The Oakland installation will be the first on the West Coast as it travels nationally to sites of symbolic power related to justice, freedom & democracy. Originating in Washington, D.C. on the National Mall in response to the 2020 murders of George Floyd and Breonna Taylor, Society’s Cage has continued its journey as an interpretive lens highlighting the historic forces of racialized state violence in the United States.

Other sites have included War Memorial Plaza in Baltimore, Maryland, and the site of the Vernon AME Chapel in Tulsa, Oklahoma, for the 100th anniversary of the Tulsa Race massacre and destruction of the Greenwood District, known as Black Wall Street.

Oakland is an ideal host site for the installation as the home of the Black Panther Party, which was founded to combat the legacy of police oppression, inequitable incarceration practices, and remnants of slavery in the form of state-sponsored terrorism against Black people.

In 2009, the killing of Oscar Grant, a 22-year-old, unarmed Black transit rider by the BART police in Oakland set off local and regional organized protests that catalyzed a national movement.

Support Oakland Artists Executive Director Randolph Belle atop the installation called ‘Society’s Cage’ as it was being assembled. Photo courtesy of Facebook.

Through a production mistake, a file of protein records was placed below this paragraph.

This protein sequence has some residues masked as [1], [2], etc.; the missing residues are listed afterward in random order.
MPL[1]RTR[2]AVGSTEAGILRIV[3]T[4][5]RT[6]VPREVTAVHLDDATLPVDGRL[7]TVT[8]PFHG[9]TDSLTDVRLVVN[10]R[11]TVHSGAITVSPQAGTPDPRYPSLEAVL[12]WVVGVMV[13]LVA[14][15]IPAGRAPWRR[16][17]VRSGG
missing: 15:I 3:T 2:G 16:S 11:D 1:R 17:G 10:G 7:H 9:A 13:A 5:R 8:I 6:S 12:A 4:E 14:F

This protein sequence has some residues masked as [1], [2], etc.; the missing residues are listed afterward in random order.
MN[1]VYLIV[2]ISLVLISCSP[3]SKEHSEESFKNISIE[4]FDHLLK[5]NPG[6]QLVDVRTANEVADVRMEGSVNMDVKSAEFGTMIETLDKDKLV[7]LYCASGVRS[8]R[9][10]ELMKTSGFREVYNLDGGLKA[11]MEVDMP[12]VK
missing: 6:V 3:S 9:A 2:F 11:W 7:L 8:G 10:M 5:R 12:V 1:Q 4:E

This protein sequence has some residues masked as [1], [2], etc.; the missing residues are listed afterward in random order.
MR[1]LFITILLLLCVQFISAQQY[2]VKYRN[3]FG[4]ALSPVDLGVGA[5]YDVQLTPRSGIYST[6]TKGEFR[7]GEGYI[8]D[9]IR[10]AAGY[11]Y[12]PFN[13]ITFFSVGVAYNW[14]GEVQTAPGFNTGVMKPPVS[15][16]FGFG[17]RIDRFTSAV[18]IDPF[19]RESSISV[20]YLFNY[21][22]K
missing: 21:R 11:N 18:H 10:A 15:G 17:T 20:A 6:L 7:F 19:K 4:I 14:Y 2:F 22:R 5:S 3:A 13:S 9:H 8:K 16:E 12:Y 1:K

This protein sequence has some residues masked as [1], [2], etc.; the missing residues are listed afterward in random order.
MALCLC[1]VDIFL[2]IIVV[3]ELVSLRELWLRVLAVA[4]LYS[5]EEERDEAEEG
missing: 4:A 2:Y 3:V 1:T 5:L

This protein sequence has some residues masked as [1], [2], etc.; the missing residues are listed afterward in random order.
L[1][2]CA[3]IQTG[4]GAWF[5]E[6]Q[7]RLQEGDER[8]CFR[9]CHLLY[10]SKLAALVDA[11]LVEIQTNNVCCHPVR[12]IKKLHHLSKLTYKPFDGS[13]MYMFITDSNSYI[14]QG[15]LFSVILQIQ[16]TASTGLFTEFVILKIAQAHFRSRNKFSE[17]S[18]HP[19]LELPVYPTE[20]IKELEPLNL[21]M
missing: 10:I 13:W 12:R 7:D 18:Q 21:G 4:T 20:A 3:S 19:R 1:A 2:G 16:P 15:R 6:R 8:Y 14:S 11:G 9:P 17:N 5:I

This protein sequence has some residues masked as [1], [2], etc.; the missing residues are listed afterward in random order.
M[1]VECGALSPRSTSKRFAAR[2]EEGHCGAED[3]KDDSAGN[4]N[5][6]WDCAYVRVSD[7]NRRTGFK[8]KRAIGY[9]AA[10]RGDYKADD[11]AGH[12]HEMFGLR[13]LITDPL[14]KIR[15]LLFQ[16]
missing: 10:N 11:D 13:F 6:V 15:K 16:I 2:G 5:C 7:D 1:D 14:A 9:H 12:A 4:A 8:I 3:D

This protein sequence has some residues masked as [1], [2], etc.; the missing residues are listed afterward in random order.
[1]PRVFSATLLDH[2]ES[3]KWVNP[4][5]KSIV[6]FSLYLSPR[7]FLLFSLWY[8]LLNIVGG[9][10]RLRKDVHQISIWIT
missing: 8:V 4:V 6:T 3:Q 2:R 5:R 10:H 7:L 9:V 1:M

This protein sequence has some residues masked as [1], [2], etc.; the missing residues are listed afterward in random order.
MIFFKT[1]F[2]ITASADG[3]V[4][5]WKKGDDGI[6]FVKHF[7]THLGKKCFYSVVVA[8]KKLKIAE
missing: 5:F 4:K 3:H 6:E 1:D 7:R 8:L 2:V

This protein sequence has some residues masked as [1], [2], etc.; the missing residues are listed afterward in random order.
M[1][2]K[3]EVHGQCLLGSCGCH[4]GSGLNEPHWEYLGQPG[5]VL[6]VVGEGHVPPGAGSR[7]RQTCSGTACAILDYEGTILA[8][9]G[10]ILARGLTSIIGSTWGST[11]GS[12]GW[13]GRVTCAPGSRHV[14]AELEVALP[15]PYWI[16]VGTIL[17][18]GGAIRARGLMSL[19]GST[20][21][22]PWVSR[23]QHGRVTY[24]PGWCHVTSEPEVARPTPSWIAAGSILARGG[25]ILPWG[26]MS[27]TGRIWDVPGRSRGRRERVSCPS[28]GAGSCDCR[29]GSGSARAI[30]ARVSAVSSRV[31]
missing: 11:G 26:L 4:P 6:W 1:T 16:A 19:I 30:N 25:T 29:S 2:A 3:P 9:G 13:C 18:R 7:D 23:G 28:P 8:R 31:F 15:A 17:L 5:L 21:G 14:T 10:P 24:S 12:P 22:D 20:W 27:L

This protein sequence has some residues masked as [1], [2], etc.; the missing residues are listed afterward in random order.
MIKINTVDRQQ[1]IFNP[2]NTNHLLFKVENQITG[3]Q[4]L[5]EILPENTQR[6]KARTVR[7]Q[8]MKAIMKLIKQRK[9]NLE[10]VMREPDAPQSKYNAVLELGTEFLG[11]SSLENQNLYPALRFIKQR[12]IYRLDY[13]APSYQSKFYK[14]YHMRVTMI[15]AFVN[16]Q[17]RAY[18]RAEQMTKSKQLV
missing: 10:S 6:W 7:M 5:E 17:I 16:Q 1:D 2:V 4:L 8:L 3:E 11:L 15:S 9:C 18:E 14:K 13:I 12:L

Support Oakland Artists Executive Director Randolph Belle atop the installation called ‘Society’s Cage’ as it was being assembled. Photo courtesy of Facebook.

“We were inspired to create the installation as a response to the murders of George Floyd and Breonna Taylor,” explains Dayton Schroeter, lead designer of Society’s Cage and design director at SmithGroup, which has offices in San Francisco. “The pavilion is a real and raw reflection of the conversations about racism happening now. It’s a physical manifestation of the institutional structures that have undermined the progress of Black Americans over the history of this country.

“The name Society’s Cage refers to the societal constraints that limit the prosperity of the Black community,” says Julian Arrington, who led the design with Schroeter, and is an associate at SmithGroup. “The pavilion creates an experience to help visitors understand and acknowledge these impacts of racism and be moved to create change.”